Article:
Guidance issued in Planning Policy Statement 12 on Local Development Frameworks makes clear that, in preparing or reviewing local development documents, local planning authorities need to ensure that they include a policy or policies relating to the location of establishments where hazardous substances are used or stored, and to the development of land within the vicinity of establishments where hazardous substances are present.
Article 10 of The Town and Country Planning (General Development Procedure) Order 1995 requires local planning authorities to consult with the Health and Safety Executive when residential development is proposed within an area that has been notified to the local planning authority by the Health and Safety Executive because of the presence of hazardous substances within the vicinity. They must also consult with the Health and Safety Executive about development involving the siting of new establishments where hazardous substances will be present.
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There is no specified minimum distance that has to be maintained between a fuel storage depot and housing. The decision on whether any proposed development should be permitted to take place within the vicinity of a fuel storage depot is a matter for the local planning authority, taking advice from the Health and Safety Executive on the suitability of the development with regard to the potential off-site risk so that those risks can be given due weight when balanced against other relevant planning considerations.
Primary responsibility for the safe operation and maintenance of fuel storage depots rests with those who operate the site. The relevant regulatory agency for such operators and sites will depend on the quantity of fuel stored. The Health and Safety and the relevant Environment Agency together form a joint competent authority for such regulation at large scale fuel storage depots within the scope of the Control of Major Accident Hazards (COMAH) Regulations 1999. For smaller sites not covered by COMAH, Health and Safety Executive is the relevant regulator.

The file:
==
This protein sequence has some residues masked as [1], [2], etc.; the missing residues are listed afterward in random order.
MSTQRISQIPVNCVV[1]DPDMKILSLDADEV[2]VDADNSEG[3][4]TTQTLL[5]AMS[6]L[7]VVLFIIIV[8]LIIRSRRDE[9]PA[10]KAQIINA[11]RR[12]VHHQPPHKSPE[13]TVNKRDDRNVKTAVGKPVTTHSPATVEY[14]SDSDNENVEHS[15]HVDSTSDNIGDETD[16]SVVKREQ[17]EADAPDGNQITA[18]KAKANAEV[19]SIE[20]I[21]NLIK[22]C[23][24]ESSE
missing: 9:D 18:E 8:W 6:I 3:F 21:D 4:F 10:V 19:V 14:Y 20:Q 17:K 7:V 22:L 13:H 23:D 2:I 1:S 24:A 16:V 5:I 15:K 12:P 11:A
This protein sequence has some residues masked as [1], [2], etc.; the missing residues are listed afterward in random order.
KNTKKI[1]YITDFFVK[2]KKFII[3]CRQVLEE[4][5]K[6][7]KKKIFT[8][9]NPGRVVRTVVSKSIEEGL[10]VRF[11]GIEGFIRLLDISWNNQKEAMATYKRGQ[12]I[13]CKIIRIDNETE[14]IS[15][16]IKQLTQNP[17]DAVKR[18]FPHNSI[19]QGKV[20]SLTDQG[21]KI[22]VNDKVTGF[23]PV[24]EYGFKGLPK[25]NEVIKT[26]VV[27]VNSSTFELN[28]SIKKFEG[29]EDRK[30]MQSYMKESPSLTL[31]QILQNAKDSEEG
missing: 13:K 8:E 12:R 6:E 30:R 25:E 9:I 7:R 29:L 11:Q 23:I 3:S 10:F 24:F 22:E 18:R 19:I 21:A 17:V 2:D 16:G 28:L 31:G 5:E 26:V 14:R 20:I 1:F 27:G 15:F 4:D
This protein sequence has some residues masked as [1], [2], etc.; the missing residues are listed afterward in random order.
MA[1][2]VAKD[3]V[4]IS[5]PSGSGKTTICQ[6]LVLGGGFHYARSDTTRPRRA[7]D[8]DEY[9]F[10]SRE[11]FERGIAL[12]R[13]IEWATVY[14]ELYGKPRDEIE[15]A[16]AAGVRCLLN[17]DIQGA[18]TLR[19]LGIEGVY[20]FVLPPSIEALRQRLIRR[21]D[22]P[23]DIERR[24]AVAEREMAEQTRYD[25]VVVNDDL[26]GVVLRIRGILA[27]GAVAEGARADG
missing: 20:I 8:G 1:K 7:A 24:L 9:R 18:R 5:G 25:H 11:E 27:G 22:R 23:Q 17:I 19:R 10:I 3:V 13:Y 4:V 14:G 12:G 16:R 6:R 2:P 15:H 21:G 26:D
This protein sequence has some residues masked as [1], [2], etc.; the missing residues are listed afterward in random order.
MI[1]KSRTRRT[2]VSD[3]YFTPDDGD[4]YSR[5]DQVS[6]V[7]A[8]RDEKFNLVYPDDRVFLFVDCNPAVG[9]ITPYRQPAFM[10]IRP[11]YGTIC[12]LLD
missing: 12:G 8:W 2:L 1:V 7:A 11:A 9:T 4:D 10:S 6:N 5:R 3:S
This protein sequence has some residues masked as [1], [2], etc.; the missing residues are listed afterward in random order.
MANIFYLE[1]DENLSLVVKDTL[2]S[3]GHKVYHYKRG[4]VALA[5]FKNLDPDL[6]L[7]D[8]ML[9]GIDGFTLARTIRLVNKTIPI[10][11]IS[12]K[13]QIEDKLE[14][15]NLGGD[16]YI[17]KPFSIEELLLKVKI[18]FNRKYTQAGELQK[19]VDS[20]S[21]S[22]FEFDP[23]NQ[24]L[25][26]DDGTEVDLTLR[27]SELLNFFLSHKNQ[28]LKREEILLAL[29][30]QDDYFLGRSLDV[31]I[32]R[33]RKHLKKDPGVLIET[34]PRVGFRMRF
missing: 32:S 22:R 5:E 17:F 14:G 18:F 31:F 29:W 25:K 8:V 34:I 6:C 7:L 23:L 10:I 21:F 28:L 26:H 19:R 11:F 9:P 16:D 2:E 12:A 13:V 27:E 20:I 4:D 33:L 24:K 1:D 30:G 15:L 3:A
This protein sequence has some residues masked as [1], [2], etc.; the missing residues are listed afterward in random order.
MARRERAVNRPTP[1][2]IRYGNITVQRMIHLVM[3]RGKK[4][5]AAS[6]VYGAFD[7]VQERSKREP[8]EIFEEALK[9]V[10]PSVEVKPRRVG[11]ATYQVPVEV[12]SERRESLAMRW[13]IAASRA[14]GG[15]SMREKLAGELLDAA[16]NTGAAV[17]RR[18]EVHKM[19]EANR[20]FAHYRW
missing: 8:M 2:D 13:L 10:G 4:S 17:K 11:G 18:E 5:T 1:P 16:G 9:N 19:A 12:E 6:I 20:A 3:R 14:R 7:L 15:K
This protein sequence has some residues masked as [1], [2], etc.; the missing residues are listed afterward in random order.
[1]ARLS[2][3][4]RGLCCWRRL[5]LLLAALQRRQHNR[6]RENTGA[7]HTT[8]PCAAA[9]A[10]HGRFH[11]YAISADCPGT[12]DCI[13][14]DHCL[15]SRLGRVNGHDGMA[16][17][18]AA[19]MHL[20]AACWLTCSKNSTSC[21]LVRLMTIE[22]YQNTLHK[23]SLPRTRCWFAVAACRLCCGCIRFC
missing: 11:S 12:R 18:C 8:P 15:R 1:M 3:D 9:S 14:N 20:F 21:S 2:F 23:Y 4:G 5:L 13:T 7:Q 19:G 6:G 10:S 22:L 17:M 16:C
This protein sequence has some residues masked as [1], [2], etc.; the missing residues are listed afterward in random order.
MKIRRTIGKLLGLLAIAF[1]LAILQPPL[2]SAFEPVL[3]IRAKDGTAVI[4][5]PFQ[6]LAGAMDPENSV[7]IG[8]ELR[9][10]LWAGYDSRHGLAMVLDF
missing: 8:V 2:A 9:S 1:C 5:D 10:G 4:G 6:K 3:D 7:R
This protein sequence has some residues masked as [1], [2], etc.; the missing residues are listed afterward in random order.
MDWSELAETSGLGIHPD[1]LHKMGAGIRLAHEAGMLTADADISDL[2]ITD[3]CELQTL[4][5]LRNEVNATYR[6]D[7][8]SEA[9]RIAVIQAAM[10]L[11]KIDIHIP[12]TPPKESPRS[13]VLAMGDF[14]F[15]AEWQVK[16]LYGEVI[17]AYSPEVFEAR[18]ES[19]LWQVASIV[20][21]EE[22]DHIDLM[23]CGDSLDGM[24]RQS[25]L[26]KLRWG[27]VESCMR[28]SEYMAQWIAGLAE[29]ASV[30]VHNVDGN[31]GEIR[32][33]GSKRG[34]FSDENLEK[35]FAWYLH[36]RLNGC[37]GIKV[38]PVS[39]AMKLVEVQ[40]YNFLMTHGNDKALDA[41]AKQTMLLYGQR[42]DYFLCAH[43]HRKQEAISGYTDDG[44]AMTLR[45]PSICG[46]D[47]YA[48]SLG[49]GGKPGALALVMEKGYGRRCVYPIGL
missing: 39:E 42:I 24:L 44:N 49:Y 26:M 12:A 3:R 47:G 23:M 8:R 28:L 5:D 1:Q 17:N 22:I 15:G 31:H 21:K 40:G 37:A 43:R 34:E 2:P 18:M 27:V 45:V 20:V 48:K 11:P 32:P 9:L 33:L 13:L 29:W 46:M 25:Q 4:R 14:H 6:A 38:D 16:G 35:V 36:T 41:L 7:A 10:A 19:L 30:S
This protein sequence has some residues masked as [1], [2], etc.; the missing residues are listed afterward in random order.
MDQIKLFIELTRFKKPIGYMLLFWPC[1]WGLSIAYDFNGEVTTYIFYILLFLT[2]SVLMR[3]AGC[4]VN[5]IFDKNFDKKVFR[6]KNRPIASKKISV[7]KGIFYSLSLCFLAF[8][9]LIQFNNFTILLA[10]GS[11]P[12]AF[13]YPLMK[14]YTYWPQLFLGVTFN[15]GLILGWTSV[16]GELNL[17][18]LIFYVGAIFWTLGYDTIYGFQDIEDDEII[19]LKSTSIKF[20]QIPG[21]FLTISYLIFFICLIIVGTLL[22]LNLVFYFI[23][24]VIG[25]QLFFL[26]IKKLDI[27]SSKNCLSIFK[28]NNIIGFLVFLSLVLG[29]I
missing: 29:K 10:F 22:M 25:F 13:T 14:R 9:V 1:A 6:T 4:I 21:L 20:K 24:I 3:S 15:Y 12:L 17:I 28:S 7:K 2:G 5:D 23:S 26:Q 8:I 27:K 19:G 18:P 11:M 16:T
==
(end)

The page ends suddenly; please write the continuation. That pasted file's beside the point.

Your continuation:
Lynne Jones: To ask the Deputy Prime Minister what guidance he has issued on the circumstances in which (a) Leyland cypress and (b) other evergreen species may be reduced by more than one-third under high hedges legislation; and if he will make a statement. 
Yvette Cooper: The circumstances in which Leyland cypress and other evergreen species may be reduced by more than one-third will vary according to species, and also depends on the age and health of the trees or shrubs in question and how they have been maintained in the past. As a result, the guidance issued by the Office of the Deputy Prime Minister in relation to the high hedges legislation advises local authorities to obtain arboricultural advice when specifying action to be taken in relation to the hedge in order to remedy any adverse effect that it is causing.
Lynne Jones: To ask the Deputy Prime Minister if he will issue guidance to local authorities to clarify (a) how far a hedge can be reduced before it is destroyed and (b) that the example of reducing a hedge by one-third is not a stipulation that only one-third of a hedge can safely be trimmed. 
Yvette Cooper: Guidance on how far a hedge can be reduced before it is destroyed is available on the Office of the Deputy Prime Minister's website under "Frequently Asked Questions on High Hedges" at: www.odpm.gov.uk/index.asp?id=1127837#P155_26271. It indicates these are matters of professional judgment, to be made in the light of the particular circumstances.
The Office of the Deputy Prime Minister will shortly be expanding the "Frequently Asked Questions on High Hedges" to clarify that the guidance document "High Hedges Complaints: Prevention and Cure" does not stipulate that only one-third of a hedge can be safely trimmed.